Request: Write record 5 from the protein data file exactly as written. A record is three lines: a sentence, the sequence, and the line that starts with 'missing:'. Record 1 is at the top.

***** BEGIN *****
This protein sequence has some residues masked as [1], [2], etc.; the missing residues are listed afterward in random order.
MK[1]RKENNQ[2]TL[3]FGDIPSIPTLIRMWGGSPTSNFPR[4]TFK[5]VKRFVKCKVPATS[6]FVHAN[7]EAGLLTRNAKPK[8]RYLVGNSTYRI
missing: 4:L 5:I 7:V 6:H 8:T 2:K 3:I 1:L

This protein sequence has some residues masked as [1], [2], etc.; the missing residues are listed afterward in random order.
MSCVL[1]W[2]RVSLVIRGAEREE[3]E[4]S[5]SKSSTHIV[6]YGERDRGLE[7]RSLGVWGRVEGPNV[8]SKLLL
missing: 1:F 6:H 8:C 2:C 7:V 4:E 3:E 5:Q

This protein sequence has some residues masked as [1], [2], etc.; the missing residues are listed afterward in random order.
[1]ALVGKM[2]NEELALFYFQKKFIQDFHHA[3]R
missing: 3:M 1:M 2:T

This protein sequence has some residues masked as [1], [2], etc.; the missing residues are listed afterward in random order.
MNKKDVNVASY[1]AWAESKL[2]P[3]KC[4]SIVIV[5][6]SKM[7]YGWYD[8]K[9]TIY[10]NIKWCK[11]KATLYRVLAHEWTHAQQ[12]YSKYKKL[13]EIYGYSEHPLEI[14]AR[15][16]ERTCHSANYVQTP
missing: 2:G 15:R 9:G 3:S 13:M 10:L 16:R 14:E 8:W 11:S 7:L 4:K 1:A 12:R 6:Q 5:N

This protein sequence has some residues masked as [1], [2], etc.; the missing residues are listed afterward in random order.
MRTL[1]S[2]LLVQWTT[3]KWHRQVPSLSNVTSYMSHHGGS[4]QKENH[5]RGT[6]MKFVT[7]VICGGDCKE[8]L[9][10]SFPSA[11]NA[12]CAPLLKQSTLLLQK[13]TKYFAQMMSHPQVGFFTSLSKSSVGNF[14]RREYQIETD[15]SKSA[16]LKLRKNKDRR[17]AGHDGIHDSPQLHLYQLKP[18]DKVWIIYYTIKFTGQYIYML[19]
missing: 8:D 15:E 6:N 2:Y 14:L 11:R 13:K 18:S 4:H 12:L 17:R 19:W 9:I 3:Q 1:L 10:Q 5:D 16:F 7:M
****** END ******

This protein sequence has some residues masked as [1], [2], etc.; the missing residues are listed afterward in random order.
MRTL[1]S[2]LLVQWTT[3]KWHRQVPSLSNVTSYMSHHGGS[4]QKENH[5]RGT[6]MKFVT[7]VICGGDCKE[8]L[9][10]SFPSA[11]NA[12]CAPLLKQSTLLLQK[13]TKYFAQMMSHPQVGFFTSLSKSSVGNF[14]RREYQIETD[15]SKSA[16]LKLRKNKDRR[17]AGHDGIHDSPQLHLYQLKP[18]DKVWIIYYTIKFTGQYIYML[19]
missing: 8:D 15:E 6:N 2:Y 14:L 11:R 13:K 18:S 4:H 12:L 17:R 19:W 9:I 3:Q 1:L 10:Q 5:D 16:F 7:M